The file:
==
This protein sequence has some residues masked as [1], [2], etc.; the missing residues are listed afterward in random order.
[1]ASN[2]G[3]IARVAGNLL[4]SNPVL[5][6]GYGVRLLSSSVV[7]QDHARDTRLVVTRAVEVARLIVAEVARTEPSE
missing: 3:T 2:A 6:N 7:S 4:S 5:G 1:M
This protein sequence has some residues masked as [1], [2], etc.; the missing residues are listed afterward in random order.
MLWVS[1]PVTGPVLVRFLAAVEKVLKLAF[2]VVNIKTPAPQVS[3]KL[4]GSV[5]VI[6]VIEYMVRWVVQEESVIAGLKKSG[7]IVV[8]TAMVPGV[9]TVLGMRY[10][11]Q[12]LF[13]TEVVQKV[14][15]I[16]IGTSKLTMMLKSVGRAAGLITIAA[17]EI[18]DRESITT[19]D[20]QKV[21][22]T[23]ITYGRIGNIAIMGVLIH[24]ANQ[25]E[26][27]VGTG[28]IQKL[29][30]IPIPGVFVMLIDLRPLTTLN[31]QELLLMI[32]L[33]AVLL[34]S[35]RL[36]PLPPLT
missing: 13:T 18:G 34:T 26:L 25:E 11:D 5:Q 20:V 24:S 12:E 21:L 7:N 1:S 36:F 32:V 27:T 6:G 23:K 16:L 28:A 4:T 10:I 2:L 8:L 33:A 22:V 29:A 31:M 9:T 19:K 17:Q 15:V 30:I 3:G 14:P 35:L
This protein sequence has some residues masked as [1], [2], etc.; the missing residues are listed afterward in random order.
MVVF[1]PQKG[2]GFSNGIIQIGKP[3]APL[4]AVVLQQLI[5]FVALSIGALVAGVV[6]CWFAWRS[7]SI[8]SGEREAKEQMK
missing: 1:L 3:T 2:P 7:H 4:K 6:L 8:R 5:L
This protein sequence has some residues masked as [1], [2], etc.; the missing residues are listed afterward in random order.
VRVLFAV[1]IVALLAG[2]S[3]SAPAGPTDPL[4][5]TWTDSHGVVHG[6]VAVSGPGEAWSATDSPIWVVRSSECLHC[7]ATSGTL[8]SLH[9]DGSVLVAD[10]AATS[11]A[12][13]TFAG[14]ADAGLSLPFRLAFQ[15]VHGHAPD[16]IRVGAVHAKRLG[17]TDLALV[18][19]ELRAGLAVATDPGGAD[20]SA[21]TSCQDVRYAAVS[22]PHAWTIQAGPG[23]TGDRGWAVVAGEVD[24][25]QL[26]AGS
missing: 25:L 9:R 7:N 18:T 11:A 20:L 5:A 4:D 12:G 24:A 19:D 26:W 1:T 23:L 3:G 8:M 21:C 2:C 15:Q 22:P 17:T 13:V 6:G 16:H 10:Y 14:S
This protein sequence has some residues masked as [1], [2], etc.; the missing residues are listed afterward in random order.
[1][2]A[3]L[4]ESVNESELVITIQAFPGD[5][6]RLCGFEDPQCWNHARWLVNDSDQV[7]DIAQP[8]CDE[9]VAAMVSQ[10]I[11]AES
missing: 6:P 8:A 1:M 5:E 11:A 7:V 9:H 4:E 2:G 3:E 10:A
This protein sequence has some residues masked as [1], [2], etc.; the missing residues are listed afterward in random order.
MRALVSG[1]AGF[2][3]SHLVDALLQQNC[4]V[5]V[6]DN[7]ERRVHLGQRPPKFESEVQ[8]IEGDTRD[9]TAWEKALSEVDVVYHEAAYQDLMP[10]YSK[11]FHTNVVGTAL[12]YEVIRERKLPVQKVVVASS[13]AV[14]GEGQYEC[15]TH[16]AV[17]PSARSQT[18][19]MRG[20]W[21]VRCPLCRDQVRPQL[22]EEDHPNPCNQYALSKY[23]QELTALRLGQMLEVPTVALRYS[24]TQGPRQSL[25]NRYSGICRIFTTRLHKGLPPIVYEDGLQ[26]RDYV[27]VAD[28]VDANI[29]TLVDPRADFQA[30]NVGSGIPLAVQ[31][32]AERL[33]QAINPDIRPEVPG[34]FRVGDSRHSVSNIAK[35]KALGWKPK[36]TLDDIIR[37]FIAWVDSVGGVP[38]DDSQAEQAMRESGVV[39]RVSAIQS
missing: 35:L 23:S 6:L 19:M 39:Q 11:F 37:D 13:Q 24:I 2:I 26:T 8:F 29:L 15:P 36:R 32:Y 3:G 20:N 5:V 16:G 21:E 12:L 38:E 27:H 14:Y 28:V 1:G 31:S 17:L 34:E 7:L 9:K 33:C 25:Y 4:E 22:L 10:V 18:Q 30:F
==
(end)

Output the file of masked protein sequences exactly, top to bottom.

This protein sequence has some residues masked as [1], [2], etc.; the missing residues are listed afterward in random order.
[1]ASN[2]G[3]IARVAGNLL[4]SNPVL[5][6]GYGVRLLSSSVV[7]QDHARDTRLVVTRAVEVARLIVAEVARTEPSE
missing: 3:T 2:A 6:N 7:S 4:S 5:G 1:M
This protein sequence has some residues masked as [1], [2], etc.; the missing residues are listed afterward in random order.
MLWVS[1]PVTGPVLVRFLAAVEKVLKLAF[2]VVNIKTPAPQVS[3]KL[4]GSV[5]VI[6]VIEYMVRWVVQEESVIAGLKKSG[7]IVV[8]TAMVPGV[9]TVLGMRY[10][11]Q[12]LF[13]TEVVQKV[14][15]I[16]IGTSKLTMMLKSVGRAAGLITIAA[17]EI[18]DRESITT[19]D[20]QKV[21][22]T[23]ITYGRIGNIAIMGVLIH[24]ANQ[25]E[26][27]VGTG[28]IQKL[29][30]IPIPGVFVMLIDLRPLTTLN[31]QELLLMI[32]L[33]AVLL[34]S[35]RL[36]PLPPLT
missing: 13:T 18:G 34:T 26:L 25:E 11:D 5:Q 20:V 24:S 12:E 21:L 7:N 1:S 36:F 32:V 27:T 6:G 23:K 16:L 28:A 4:T 10:I 2:L 8:L 33:A 22:V 29:A 31:M 9:T 19:K 17:Q 15:V 30:I 3:G 14:P 35:L
This protein sequence has some residues masked as [1], [2], etc.; the missing residues are listed afterward in random order.
MVVF[1]PQKG[2]GFSNGIIQIGKP[3]APL[4]AVVLQQLI[5]FVALSIGALVAGVV[6]CWFAWRS[7]SI[8]SGEREAKEQMK
missing: 1:L 3:T 2:P 7:H 4:K 6:L 8:R 5:L
This protein sequence has some residues masked as [1], [2], etc.; the missing residues are listed afterward in random order.
VRVLFAV[1]IVALLAG[2]S[3]SAPAGPTDPL[4][5]TWTDSHGVVHG[6]VAVSGPGEAWSATDSPIWVVRSSECLHC[7]ATSGTL[8]SLH[9]DGSVLVAD[10]AATS[11]A[12][13]TFAG[14]ADAGLSLPFRLAFQ[15]VHGHAPD[16]IRVGAVHAKRLG[17]TDLALV[18][19]ELRAGLAVATDPGGAD[20]SA[21]TSCQDVRYAAVS[22]PHAWTIQAGPG[23]TGDRGWAVVAGEVD[24][25]QL[26]AGS
missing: 25:L 9:R 7:N 18:T 11:A 20:L 5:A 4:D 12:G 24:A 19:D 26:W 1:T 23:L 3:G 8:M 21:C 2:C 15:Q 22:P 17:T 13:V 6:G 16:H 10:Y 14:S
This protein sequence has some residues masked as [1], [2], etc.; the missing residues are listed afterward in random order.
[1][2]A[3]L[4]ESVNESELVITIQAFPGD[5][6]RLCGFEDPQCWNHARWLVNDSDQV[7]DIAQP[8]CDE[9]VAAMVSQ[10]I[11]AES
missing: 6:P 8:A 1:M 5:E 11:A 7:V 9:H 4:E 2:G 3:E 10:A
This protein sequence has some residues masked as [1], [2], etc.; the missing residues are listed afterward in random order.
MRALVSG[1]AGF[2][3]SHLVDALLQQNC[4]V[5]V[6]DN[7]ERRVHLGQRPPKFESEVQ[8]IEGDTRD[9]TAWEKALSEVDVVYHEAAYQDLMP[10]YSK[11]FHTNVVGTAL[12]YEVIRERKLPVQKVVVASS[13]AV[14]GEGQYEC[15]TH[16]AV[17]PSARSQT[18][19]MRG[20]W[21]VRCPLCRDQVRPQL[22]EEDHPNPCNQYALSKY[23]QELTALRLGQMLEVPTVALRYS[24]TQGPRQSL[25]NRYSGICRIFTTRLHKGLPPIVYEDGLQ[26]RDYV[27]VAD[28]VDANI[29]TLVDPRADFQA[30]NVGSGIPLAVQ[31][32]AERL[33]QAINPDIRPEVPG[34]FRVGDSRHSVSNIAK[35]KALGWKPK[36]TLDDIIR[37]FIAWVDSVGGVP[38]DDSQAEQAMRESGVV[39]RVSAIQS
missing: 35:L 23:S 6:L 19:M 39:Q 11:F 37:D 13:Q 24:I 2:I 26:T 8:F 29:L 15:P 36:R 32:Y 3:G 20:N 5:V 16:G 21:E 12:L 38:E 27:H 14:Y 28:V 1:G 31:S 17:L 34:E 7:L 9:K 33:C 25:Y 4:E 22:L 10:V 18:Q 30:F